“A community is like a ship; everyone ought to be prepared to take the helm.” Henrik Ibsen
Hello SOTGC community,
There is a burning question taking up residence in my mind. This question seems to surface in the morning as I drive through my quaint little town and start my commute to work. I live south of Kansas City in a community of ten thousand residents. You might say we are a close-knit bedroom community; small enough to not attract large chain businesses, which typically draw more people, yet close enough to the city that a 30-minute scenic drive will connect us with any number of restaurants, shopping centers, or family entertainment.
The question that continues to surface is identifying what my civic responsibility is to my community. I live here, pay my taxes, and try to purchase everyday items in our community. Though the list goes on, I still wonder: is this the only responsibility I owe to my community? Do I owe anything to live in this community or to any community I might reside in the future?
Over the last six months I have thought a lot about those questions due to some recent leadership changes in our community. We saw major turnovers within our school board of directors, board of alderman, and the city mayor’s office. Throughout the election period candidates spent countless hours going door to door to share the ideas of their platform in hopes of gaining support and, ultimately, a vote. As with any electoral period, there were clear divisions on what needed to be done to help move our community forward.
When Election Day came, I made sure I visited my local polling station to cast my votes. After all, this is a privilege given to each of us to ensure our voices are heard. Later that evening, election results started airing on local news stations of races throughout the metropolitan area. Much to my surprise, not every candidate I voted for was elected into office.
Soon after results were finalized, something on the news caught my attention. In a town of ten thousand, only 1,416 votes (less than 200 votes separated the two candidates) were cast to determine the mayor. Unfortunately, only 14% of our community exercised their voting rights to help determine who would lead growth and development initiatives of our city.
Regardless of my perceived ideal candidates and whether or not they were elected, what resonated with me was the low turnout on Election Day. Although this is not just an issue in my community, it is a growing trend throughout our country. We are a diverse country, with freedoms and liberties that allow each of us to have our own beliefs. As such, these differing opinions lead to division of policies we vote on and the candidates we choose to support.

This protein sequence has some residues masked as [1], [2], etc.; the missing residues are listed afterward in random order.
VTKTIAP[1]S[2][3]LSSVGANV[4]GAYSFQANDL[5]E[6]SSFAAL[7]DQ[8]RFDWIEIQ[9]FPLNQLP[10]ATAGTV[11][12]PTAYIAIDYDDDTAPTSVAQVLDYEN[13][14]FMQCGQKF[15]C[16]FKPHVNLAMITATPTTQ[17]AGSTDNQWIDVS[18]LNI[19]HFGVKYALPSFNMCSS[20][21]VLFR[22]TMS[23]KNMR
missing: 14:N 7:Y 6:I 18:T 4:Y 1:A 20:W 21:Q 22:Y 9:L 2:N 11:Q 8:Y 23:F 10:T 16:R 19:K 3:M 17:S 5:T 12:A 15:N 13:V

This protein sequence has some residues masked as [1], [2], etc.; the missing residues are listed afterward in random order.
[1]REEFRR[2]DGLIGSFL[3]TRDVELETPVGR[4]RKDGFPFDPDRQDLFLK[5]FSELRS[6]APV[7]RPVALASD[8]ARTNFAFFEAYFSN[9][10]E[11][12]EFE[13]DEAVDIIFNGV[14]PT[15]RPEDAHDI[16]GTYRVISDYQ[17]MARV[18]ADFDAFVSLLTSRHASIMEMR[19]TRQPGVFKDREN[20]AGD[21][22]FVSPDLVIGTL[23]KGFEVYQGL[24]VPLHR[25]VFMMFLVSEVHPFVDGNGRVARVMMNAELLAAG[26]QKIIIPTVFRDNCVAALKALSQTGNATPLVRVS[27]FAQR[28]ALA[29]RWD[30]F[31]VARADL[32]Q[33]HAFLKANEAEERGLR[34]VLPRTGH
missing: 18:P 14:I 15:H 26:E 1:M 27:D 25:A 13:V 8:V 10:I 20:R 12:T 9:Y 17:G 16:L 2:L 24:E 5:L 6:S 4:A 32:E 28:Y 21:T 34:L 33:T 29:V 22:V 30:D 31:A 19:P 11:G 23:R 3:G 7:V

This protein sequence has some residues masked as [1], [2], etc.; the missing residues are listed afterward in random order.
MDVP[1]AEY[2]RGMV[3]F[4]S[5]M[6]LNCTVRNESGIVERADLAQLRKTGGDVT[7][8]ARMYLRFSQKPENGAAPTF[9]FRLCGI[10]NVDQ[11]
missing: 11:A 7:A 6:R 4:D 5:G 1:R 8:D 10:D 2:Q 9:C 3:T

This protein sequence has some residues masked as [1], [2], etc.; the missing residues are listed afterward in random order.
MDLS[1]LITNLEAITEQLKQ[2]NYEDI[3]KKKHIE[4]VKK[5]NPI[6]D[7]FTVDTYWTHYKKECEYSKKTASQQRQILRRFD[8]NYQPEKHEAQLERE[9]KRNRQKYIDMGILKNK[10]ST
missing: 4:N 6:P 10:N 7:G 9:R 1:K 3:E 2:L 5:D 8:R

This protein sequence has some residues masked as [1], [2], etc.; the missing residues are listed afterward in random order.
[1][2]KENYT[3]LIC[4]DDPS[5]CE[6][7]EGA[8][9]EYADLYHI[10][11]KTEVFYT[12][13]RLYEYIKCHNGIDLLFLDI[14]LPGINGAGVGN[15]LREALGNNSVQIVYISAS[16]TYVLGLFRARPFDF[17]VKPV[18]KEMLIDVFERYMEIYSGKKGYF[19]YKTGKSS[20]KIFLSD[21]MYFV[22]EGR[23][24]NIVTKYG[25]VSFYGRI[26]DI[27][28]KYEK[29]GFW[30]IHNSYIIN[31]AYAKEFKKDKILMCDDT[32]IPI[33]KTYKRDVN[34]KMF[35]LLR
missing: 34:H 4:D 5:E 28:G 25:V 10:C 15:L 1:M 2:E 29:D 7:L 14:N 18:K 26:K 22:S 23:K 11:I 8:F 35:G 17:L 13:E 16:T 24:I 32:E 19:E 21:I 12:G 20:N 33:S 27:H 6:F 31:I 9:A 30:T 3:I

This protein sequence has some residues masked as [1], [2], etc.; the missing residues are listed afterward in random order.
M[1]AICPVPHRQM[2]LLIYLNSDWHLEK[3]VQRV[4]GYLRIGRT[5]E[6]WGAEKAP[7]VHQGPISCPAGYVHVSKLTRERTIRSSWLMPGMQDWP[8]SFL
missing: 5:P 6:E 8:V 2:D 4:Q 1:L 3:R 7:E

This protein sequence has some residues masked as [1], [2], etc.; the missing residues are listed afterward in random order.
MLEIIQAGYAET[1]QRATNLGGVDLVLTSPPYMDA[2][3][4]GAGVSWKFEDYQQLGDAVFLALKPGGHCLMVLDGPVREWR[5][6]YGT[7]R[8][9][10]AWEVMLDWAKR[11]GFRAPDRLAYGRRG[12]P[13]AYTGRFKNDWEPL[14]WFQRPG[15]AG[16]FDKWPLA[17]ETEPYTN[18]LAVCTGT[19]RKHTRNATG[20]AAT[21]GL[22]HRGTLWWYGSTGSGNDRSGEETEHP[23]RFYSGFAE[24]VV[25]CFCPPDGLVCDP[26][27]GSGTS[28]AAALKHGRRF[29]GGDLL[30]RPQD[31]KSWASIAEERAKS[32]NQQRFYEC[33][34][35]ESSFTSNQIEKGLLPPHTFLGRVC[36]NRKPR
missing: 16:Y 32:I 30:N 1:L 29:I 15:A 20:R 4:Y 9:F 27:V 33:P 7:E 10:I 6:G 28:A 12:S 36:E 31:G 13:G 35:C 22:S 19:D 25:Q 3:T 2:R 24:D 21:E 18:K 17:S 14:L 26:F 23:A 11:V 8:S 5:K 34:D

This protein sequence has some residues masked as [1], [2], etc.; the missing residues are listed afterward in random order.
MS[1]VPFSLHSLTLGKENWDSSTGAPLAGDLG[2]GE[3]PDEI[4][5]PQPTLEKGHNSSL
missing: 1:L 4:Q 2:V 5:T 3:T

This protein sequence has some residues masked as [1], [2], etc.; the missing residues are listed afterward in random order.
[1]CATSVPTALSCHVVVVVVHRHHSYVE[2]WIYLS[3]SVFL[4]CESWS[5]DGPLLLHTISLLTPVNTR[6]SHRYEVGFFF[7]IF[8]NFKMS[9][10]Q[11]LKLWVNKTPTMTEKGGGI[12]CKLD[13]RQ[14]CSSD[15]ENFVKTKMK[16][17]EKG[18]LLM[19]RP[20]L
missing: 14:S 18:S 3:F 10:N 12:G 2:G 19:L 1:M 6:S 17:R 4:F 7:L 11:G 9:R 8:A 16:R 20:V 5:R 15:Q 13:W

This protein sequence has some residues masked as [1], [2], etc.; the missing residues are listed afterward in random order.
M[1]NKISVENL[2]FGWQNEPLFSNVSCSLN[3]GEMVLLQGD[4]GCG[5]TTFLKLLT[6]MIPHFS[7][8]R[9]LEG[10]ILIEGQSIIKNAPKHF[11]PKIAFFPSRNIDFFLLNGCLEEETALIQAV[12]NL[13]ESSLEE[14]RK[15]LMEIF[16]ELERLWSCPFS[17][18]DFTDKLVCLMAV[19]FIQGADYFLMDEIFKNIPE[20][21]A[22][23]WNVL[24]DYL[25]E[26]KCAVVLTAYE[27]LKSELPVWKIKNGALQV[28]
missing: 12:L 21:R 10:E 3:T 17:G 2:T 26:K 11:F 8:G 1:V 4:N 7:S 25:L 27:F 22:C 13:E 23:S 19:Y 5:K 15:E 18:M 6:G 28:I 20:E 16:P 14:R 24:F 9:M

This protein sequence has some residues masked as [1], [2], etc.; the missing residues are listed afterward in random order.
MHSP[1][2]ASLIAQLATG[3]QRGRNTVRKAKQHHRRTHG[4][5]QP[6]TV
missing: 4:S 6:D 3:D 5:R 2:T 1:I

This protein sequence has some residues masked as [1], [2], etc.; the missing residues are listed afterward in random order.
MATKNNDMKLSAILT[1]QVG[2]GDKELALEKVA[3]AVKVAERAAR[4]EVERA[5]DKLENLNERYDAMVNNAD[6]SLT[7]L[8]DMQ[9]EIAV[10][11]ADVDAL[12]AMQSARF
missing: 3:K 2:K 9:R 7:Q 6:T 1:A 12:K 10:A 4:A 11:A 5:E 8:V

Along with these divisions, we should be putting into action our civic responsibilities. Civic responsibilities can be defined as the responsibility of a citizen, comprised of action and attitudes associated with democratic governance and social participation. To me this means we all should educate ourselves regarding all aspects of local and national elections and vote to support or oppose platform issues. We should also take advantage of attending public forums of elected officials to challenge, support, oppose, or encourage progress to move communities in a positive direction.
As our community moves forward with new leadership at the helm, I have come to realize that I do not have to agree with every decision made. What I need to do is educate myself on the ideals being presented, listen to all sides, and support the priorities set forth, or oppose the ideas by challenging them.
We are entering another election period that will require each of us to do our civic responsibility. As our country gears up for the Presidential race, we cannot hide behind the fact our country is divided on so many topics. We owe it to ourselves and our future generations to become well informed on each candidate’s platform and priorities. It is our duty to take action by voting in every election to help move our country forward. The time is now—take your turn at the helm by exercising your right to vote so that you do not miss an opportunity to have your voice heard.